The principles that united the various groups that Gilbert interacted with were generally based in excellent values: anti-imperialism, solidarity with the oppressed, anti-male-supremacy, and anti-white-supremacy. The various groups also shared a foundation in socialist thought and analysis, mostly Marxist-Leninist though sometimes Maoist or Islamic. That said, the extent to which these values or perspectives were emphasized in each group led to divisions, as noted above; the only thing that kept them together, it seems, is a general sense of having a common enemy, American imperialism. Their major emphasis on solidarity was proved fragile by instilled racism and sexism, their distance from the third-world revolutions that inspired them, and their own differing analyses of theory and events and practices. There was a general assumption of humanism that undergirded all of the other values and principles, but at least in Love and Struggle it was merely an assumption and not elaborated upon.

Without a strong core, it’s easy for values to shift. How does a pacifist student protester evolve into a violent revolutionary? If generic humanism alone is the strong core, then the project was doomed from the outset, because humanism itself is not a core: it is derived from, and a mere shadow of, the true Human. Humanism itself can have many different perspectives and values that range widely simply because of its generic nature: humanism is basically a generic appreciation for human life, abilities, accomplishments, etc. It’s a powerful value that spawns many other powerful values, but it’s very non-specific. But if we recognize that humanism is a development of Christianity, which is based on the person and character of Jesus Christ, we can see the true strength of humanism and everything that comes from it: it comes from Christ, and without Christ it’s just a generic sense of goodwill that has no anchor to root it. Revolutionaries can justify violence against the bourgeoisie in solidarity with the proletariat by emphasizing the humanity of the oppressed and dehumanizing the oppressors: in the name of humanism for the oppressed majority, dehumanization of others on a smaller scale seems permissible. But Christ defines what it means to be human, and calls us to humanize our enemies, showing us how to do it in his own life. With his teachings and examples (and continued presence among us), there is a specificity to our humanism that doesn’t allow for a shifting scale of values or justification of means in light of desired ends.

3. Radicals Are Often Forced Into Radicalism

Reading this book was a lot like watching the documentary If a Tree Falls, about how environmental activists became “eco-terrorists.” In both cases the shift toward more radical and revolutionary action came in response to the inefficacy of more congenial and conventional means of dissent. Basically, when all legitimate avenues for being heard are blocked or undermined, activists are faced with the choice of giving up or trying less legitimate actions. When I watched If a Tree Falls I resonated more with their struggle, as I too find it difficult to promote environmental sustainability in a nation with the world’s biggest environmental catastrophe as one of our primary industries. But seeing this shift toward radical and revolutionary action in Love and Struggle about issues that I’m less involved with helped to frame it for me a little better, and I think that the shift to violence is a false choice.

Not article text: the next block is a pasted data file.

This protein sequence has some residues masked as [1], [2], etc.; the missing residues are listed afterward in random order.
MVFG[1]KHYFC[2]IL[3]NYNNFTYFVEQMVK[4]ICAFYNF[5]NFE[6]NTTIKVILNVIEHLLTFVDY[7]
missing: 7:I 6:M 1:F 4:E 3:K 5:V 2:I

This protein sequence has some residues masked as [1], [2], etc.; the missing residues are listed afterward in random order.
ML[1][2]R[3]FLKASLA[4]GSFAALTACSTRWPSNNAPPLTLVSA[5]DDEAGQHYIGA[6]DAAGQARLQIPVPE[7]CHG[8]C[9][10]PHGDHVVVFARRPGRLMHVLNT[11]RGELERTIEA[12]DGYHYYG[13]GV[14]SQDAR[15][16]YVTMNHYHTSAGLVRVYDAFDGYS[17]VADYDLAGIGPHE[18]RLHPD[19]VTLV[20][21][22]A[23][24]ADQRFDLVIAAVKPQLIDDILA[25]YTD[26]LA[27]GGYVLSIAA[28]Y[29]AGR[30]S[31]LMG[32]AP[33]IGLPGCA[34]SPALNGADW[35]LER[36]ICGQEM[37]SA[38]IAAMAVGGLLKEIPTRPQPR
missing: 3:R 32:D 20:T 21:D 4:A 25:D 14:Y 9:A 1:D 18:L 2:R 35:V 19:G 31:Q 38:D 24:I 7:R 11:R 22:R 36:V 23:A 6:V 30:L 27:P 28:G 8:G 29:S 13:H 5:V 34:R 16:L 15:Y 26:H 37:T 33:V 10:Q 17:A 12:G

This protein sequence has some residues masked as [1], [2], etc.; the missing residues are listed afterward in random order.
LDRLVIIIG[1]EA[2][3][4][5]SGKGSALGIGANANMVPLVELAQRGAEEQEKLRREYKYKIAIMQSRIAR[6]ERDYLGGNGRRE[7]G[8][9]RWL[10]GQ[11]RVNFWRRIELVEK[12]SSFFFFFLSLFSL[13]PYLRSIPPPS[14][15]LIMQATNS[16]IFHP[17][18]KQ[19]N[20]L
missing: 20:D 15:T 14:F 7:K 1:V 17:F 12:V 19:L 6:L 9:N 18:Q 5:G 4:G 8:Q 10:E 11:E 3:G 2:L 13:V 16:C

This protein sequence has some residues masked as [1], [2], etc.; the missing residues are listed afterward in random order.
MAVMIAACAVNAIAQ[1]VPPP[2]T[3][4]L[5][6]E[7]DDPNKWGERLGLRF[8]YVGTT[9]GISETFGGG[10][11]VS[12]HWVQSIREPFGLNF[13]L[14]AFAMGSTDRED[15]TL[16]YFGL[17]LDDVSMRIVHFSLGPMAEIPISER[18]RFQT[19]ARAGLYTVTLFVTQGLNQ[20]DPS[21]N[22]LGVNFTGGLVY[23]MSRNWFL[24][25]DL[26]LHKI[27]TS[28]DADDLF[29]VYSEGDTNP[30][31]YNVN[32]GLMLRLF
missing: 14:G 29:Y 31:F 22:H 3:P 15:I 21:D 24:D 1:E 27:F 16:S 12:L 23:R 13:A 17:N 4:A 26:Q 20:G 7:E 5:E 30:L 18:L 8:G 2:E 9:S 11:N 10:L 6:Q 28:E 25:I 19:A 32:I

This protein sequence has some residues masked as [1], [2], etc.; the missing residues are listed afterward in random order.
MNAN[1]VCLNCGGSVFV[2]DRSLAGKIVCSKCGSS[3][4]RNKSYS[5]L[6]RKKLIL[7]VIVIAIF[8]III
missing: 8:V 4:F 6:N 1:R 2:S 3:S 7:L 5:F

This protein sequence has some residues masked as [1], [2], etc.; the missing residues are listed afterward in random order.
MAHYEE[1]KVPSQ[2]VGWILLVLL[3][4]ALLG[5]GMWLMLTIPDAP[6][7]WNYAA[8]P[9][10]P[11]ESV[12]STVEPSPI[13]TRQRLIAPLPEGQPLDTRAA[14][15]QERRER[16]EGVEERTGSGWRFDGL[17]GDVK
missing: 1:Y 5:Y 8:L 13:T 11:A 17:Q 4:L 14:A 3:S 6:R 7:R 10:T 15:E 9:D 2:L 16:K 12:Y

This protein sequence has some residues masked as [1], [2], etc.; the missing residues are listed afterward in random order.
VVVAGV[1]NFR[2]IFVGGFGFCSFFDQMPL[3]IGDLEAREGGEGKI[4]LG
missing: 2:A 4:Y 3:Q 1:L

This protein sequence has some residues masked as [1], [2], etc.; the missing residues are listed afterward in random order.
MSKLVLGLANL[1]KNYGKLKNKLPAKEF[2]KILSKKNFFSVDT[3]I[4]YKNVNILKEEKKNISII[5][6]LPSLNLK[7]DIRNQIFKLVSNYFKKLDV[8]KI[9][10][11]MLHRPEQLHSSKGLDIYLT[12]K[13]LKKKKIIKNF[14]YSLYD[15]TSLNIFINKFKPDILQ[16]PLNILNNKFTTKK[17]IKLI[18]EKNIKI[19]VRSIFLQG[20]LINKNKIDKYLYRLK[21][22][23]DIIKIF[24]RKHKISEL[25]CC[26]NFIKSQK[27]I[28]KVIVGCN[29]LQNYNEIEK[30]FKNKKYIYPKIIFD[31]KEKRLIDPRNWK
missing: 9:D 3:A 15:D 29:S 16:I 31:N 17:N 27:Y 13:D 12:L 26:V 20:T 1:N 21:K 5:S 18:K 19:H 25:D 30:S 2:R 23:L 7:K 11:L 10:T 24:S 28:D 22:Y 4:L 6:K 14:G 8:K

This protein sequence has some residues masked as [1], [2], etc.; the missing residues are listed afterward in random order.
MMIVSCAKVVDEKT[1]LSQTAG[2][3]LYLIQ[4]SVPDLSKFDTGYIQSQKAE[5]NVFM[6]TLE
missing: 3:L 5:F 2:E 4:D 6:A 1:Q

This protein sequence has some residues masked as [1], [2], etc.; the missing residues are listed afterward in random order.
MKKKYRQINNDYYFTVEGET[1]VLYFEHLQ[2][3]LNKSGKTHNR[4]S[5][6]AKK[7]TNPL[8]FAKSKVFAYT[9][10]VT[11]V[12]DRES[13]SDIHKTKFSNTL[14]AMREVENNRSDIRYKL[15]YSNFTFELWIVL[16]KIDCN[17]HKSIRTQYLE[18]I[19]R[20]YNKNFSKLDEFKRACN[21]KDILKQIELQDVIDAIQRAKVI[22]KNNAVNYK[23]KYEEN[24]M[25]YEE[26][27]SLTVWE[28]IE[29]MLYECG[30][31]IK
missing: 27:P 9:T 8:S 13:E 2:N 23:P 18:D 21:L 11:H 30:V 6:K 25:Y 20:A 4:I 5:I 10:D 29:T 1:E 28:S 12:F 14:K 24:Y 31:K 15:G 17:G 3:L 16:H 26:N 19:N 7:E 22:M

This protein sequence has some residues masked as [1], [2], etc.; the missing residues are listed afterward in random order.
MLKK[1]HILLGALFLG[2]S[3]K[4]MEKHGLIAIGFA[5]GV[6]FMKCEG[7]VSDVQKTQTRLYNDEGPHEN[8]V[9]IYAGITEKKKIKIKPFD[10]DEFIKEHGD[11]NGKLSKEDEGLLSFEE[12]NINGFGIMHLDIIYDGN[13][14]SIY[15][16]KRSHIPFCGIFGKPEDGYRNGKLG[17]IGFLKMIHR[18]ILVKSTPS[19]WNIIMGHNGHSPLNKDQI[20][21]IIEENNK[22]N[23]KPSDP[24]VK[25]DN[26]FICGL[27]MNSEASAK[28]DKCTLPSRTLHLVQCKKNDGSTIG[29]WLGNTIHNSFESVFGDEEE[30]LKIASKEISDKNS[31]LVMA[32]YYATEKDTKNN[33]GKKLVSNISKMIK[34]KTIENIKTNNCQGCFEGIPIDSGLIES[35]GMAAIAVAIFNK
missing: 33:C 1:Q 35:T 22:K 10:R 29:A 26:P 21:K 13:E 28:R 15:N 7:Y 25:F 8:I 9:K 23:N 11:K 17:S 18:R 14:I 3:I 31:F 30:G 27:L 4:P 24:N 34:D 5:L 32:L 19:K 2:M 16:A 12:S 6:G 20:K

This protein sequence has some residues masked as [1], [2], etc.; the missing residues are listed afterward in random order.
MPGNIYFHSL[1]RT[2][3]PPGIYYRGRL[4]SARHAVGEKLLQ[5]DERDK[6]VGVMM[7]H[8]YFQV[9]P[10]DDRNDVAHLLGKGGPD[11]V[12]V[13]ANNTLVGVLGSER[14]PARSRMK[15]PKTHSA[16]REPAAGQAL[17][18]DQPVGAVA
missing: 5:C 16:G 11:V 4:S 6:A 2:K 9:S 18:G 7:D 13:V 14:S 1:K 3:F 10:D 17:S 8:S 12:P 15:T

While I do think that the powers that be force greater radicalism on dissenters by blocking any legitimate methods of organized dissent, I don’t think that radicalism or even revolution require violence. Gilbert points out near the end of the book that many leftist organizations thought that the violent organizations he worked with hurt the cause by resorting to violence, and I think that they’re right: a regular strategy these days is for undercover police to infiltrate an otherwise peaceful protest and try to whip up a mob in order to discredit the claims of the protesters and legitimate the use of force to put them down. Gilbert describes this strategy going back to the 60’s, so I’m surprised that he didn’t catch on that engaging in violence actually undermines the position of dissenters.

Radicals who have left the biggest mark on this world were those who chose radical love (not in the sense of the free love of the 60’s, which Gilbert admits was quite poseur-ish in its deliberate flouting of societal norms for the sake of flouting societal norms, as well as being largely a cover for men to hook up with multiple women). Jesus, Ghandi, Martin Luther King Jr., made themselves stand out by their radical refusal to be violent toward their enemies, and their efforts to bring peace to those who would kill them. These people were forced to radicalism in the same way that Gilbert and the Weather Underground were, but their radical methods were more innovative and truer to their core values. Their shift to radicalism was not a compromise with the powers that be, but rather a fuller and more drastic expression of their very selves as human beings. Their radical insistence on love in the face of adversity made dehumanizing them completely impossible, and made any violence against them very obviously illegitimate.

 

Overall, this was a very fascinating book, and a cautionary tale for me. No matter how frustrated I get with doing things the right way, I can never let it drive me to become what I struggle against. The road to Hell is paved with good intentions, and though I admire Gilbert’s passion and principles, I think he lost his way. A good read for inspiration and practical advice, but take Gilbert’s self-criticism further than he does if you want to gain more foundational wisdom here. B+